• I am sorry that I cannot include the chapter now. I needed it by January 15 to incorporate it.
  • When I made the schedule, I didn’t have your vacation dates. Please give me your future requests at least two weeks in advance, and I will do my best to accommodate you.
  • I have to have this information by 2 p.m. I have attached my original request from February 28 with all the details.
  • We wish we had known about your needs. Unfortunately, we require at least a day’s notice to supply a _______ [fill in the blank].

Applying those five suggestions will make it easier for you to come across clearly and diplomatically in most sensitive situations. If your situations go beyond these suggestions, get my book, Business Writing With Heart: How to Build Great Work Relationships One Message at a Time. It includes complete chapters on sharing bad news, saying no, disagreeing, reminding, and other challenging topics. Review the table of contents and get information to buy it from me. Or buy it from Amazon or your favorite bookseller. 

Do you have tricks or techniques for asserting yourself without being pushy in writing? Please share them!

If you would like to tune up your writing and get expert feedback on it, enroll in my online course Business Writing Tune-Up

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Lynn
Syntax Training

11 COMMENTS

  1. Lynn: As usual, you’ve given me useful advice. I have concluded that your blog is one of my best writing resources. Thanks for another succinct and practical article.

  2. Thanks for your feedback, Becky, Jennifer, and Allison.

    Becky, I agree that these tips apply in conversations too. Nice observation!

    Jennifer, I am glad the “please” suggestion resonated with you. Like you, I have seen communications get off message with too many “pleases.” Also, I understand your concern about “Dear” in an email, and I use your suggested greetings. In a business letter, however, “Dear” is always appropriate as a greeting.

    Allison, you are welcome! Thank you for the positive words.

    Lynn

  3. This is an extremely helpful post! I absolutely love your point, “Despite your feelings, it is wrong to unite with your reader to criticize your policies. That behavior can undermine people’s view of your organization.” I work in customer service at a manufacturing company, and I would never say something disparaging about our company to my customers. When customer service representatives say things like that to me, I always feel that it comes across as unprofessional and reveals a lack of unity and trust within the company. I’m glad to see you point this out, too!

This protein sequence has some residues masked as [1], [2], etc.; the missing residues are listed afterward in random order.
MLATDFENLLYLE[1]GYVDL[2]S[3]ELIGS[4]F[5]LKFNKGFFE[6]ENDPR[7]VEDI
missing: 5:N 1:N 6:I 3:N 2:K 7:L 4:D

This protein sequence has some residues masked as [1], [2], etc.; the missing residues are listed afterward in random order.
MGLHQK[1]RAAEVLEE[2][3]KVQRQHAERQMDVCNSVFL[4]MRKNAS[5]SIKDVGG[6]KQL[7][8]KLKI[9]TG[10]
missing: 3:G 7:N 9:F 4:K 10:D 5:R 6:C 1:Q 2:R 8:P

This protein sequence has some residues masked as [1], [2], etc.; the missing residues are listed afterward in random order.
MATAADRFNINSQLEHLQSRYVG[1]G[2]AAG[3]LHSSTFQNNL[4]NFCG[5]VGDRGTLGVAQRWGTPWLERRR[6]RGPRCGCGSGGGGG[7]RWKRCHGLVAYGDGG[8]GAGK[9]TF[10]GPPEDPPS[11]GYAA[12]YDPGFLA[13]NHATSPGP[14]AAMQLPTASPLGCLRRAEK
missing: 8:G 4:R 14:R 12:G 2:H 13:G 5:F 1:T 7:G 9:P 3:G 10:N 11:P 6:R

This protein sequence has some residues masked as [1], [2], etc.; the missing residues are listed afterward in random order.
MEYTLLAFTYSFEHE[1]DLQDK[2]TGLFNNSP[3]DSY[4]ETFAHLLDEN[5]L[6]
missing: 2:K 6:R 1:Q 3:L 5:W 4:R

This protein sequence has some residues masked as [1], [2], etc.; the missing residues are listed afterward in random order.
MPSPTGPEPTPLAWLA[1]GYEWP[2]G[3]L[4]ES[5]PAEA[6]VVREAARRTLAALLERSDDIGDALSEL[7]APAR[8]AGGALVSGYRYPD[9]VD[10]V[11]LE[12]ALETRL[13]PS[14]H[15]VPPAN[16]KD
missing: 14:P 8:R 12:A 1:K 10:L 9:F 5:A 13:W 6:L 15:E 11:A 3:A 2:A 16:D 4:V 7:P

4. Hi Lisa Marie,

    Thanks for your positive feedback. As someone in customer service, you have unique opportunities to build relationships–and save them, when necessary. Having read your comments over the years, I can tell you know what you are doing.

    I’m sorry for the delay in responding. Although I read your comment when you posted it, I was busy then and forgot to come back to it. I do always appreciate hearing from you.

    Lynn

  5. Hello Lynn,
    Thank you very much for the informative post.

    My query is ‘Is there any difference between using ‘kindly’ and ‘please’.

    Kindly clarify.
    Thank you.

    Best,
    KR

  6. Hi KR,

    “Please” is the more common word. Here’s what Bryan Garner has to say in “Garner’s Modern English Usage,” which I recommend to you:

    “This word is now frequently misplaced in sentences. Traditionally it has meant something close to ‘please,’ as in ‘Kindly take your seats’ (= please take your seats). This usage has long been more common in BrE than in AmE. Perhaps that is why Americans have begun to misplace ‘kindly’ by having it refer not to the person who is requested to do something but to the person doing the requesting–e.g.: ‘We kindly ask you to take your seats.'”

    Of course, in Garner’s example, the correct sentence would be “We ask you to kindly take your seats.”

    Lynn

  7. Lynn, thank you for your very kind, encouraging words. I really appreciate it! It’s hard to believe it has already been several years since I started following your blog. I’ve found so much value in it and continue to look to it as a great resource!

  8. Hello Lynnn,

    your Blog is way better then my business communication classes from MBA.

    you have describe topics in interesting way. Really appreciate your hard work.